DANIELA GUEVARA WRITES—Despite the country’s low crime rate, there has been a significant increase of 27% in sexual assault in Japan, specifically on public transportation. Women in crowded trains (and other public places) often face sexual harassment in the form of groping during their commutes. In fact, Japanese research shows that more than 75% of all Japanese women have been groped. And yet, less than 10% actually report these crimes. Why? Because they fear not being believed. According to the Tokyo Police Department, 1750 cases of groping or molestation were reported in 2017, with more than 50% on trains and 20% in train stations.
Accordingly, in the past few weeks a stationery company based in Japan launched an “anti-groping” device that sold out within its first hour. Shachihata, the company which created the device, tried it out in May after footage of two teenage girls chasing down an alleged groper in a train station in Tokyo went viral on several social media platforms.
This new device, which retails at 2,500 yen ($24), consists of a stamp attached to a retractable cord that, yes, actually stamps attackers with an invisible ink; the ink can be detected by a black light also built into the gadget. In this way, victims can mark attackers to show police who can then identify them by using UV light. In a series of tweets, the Shachihata company described the stamp as a “small step” in the right direction and pledged to fight sexual harassment. Other measures have been taken to fight this growing problem. A smartphone app was developed by Japanese police earlier this year, which allows women to scare off attackers by audio buttons that produce shouts such as “Please stop!” and “Don’t touch me.” It can also transmit written messages that appear on phone screens, such as: “There is a groper here. Help!” so that other passengers will be alerted. Since its invention, the app has been downloaded about 250,000 times. It also equips users with a map of crime-prone areas as well as near-by police stations.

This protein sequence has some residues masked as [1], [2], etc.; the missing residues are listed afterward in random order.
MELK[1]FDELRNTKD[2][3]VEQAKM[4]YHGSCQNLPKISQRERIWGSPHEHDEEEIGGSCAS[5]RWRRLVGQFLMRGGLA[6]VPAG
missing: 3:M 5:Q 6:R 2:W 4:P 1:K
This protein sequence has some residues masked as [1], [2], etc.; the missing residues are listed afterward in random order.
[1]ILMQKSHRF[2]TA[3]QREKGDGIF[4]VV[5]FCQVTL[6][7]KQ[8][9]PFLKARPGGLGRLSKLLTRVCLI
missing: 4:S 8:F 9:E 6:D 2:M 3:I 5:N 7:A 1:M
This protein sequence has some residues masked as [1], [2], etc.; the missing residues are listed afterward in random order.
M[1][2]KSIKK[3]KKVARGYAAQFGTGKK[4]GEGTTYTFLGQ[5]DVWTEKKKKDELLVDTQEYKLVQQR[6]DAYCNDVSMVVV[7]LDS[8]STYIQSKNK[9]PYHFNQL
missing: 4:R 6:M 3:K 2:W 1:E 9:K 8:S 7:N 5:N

Yes, the violent crime rate in Japan has dropped significantly, but with sexual harassment and assault on the rise, the country—especially, women—will remain on high alert.